Washington: Scientists claim to have made a significant advance in understanding how potassium channels in cells "open" and "close", controlling the body`s electrical currents.
Previous studies identified what potassium channels, which permit the flow of electric currents central to many of the body`s biological processes, look like. However, the way the channels open and close in response to regulatory signals was not known.
Now, an international team, led by Walter and Eliza Hall Institute scientists, has got a fresh insight into the process after their research revealed the on/off switch of the cells.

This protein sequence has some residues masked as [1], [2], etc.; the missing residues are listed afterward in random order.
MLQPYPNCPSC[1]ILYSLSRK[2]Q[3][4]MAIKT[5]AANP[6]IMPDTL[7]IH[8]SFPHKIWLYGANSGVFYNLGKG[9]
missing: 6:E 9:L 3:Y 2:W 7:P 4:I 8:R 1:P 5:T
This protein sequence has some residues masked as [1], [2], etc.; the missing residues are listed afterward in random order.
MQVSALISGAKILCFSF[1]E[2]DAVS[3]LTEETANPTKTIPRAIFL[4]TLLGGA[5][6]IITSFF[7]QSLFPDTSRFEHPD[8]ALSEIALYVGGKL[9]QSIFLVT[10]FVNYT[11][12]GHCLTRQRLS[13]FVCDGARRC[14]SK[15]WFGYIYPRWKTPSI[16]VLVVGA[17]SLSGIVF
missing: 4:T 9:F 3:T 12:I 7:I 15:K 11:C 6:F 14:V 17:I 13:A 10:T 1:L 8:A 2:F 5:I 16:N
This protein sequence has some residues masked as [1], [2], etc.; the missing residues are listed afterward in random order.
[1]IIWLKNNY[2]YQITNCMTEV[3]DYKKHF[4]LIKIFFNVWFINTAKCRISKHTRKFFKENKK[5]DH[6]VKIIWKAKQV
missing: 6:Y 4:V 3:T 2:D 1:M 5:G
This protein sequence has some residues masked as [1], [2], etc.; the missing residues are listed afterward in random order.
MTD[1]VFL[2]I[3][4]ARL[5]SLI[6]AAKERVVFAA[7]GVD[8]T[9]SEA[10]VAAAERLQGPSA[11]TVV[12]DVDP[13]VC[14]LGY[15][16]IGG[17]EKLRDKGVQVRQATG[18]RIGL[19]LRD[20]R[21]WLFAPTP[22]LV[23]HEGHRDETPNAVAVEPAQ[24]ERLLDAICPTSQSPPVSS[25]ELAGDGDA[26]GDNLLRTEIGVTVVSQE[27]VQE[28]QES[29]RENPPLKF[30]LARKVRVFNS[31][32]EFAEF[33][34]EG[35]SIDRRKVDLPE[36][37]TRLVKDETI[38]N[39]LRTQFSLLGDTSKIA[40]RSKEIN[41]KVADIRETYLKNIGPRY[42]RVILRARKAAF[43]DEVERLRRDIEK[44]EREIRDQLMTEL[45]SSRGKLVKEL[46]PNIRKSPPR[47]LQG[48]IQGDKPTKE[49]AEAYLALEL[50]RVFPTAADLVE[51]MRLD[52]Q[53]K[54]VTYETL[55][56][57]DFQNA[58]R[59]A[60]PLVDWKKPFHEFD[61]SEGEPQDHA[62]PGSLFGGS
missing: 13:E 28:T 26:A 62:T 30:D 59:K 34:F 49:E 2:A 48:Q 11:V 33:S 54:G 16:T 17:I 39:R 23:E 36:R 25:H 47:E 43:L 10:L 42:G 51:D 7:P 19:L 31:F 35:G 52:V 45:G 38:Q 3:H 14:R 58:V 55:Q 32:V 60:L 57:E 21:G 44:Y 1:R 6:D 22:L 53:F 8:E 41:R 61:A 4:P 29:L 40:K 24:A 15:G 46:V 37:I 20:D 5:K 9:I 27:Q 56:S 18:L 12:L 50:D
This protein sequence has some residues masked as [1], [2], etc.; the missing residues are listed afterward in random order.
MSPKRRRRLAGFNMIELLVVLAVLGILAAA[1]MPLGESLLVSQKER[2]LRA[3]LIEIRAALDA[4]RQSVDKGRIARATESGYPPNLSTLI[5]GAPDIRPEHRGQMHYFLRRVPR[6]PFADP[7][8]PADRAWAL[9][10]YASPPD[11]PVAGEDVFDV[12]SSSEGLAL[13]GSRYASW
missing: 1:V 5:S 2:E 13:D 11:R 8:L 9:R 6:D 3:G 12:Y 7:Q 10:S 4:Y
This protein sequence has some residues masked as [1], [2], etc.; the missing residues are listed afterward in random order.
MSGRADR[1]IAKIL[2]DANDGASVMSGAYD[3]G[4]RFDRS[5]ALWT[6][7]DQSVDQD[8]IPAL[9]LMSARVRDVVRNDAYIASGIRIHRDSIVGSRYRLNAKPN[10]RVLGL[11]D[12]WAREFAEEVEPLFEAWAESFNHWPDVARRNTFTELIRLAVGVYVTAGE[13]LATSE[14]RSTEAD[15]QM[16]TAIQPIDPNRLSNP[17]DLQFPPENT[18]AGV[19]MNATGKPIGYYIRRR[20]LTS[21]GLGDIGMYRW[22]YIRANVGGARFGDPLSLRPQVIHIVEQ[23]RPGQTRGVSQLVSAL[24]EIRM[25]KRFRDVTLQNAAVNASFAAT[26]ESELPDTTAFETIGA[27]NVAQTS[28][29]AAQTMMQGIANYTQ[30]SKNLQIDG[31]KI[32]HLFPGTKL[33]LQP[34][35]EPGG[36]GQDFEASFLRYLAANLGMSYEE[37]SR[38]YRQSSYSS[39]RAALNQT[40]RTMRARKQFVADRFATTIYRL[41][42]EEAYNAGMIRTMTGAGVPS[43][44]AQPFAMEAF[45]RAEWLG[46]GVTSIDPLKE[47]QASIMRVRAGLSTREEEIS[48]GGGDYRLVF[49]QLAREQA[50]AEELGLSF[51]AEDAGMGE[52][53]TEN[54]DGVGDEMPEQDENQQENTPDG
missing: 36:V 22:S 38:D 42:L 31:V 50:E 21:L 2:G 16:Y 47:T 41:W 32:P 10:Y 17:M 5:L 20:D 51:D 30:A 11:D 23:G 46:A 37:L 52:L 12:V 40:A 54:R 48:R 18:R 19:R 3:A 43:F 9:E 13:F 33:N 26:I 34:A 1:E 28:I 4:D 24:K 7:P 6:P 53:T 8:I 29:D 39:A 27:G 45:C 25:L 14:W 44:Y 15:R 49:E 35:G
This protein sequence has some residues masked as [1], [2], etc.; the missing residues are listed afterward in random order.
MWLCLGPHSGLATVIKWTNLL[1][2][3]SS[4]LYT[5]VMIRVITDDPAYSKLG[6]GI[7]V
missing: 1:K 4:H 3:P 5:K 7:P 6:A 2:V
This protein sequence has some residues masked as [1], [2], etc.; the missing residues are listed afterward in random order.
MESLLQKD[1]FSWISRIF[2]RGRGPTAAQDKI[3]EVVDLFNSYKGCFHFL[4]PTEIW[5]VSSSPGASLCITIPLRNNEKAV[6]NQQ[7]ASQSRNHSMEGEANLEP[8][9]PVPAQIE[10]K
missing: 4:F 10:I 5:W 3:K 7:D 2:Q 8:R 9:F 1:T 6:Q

"Potassium currents are central to many cellular processes, and particularly communication between cells. In the central nervous system, for example, electrical signalling underlies perception and movement; whilst in heart, cardiac contraction relies upon rhythmic ebb-and-flow of potassium.
"The electricity comes from the tiny charge associated with each potassium ion. Just as one would use a light switch to turn electrical current on and off, potassium channels use molecular gates to switch conduction on and off in response to physiological signals.
"However, the nature of the gates and the gating process has remained unclear," Dr Jacqui Gulbis, who led the team, said.
Potassium channels are specialised pores in cell membranes. They have a signature region termed the ion selectivity filter, which is responsible for ensuring that only potassium, and not sodium, permeates the membrane.
The findings have been published in the `Cell` journal.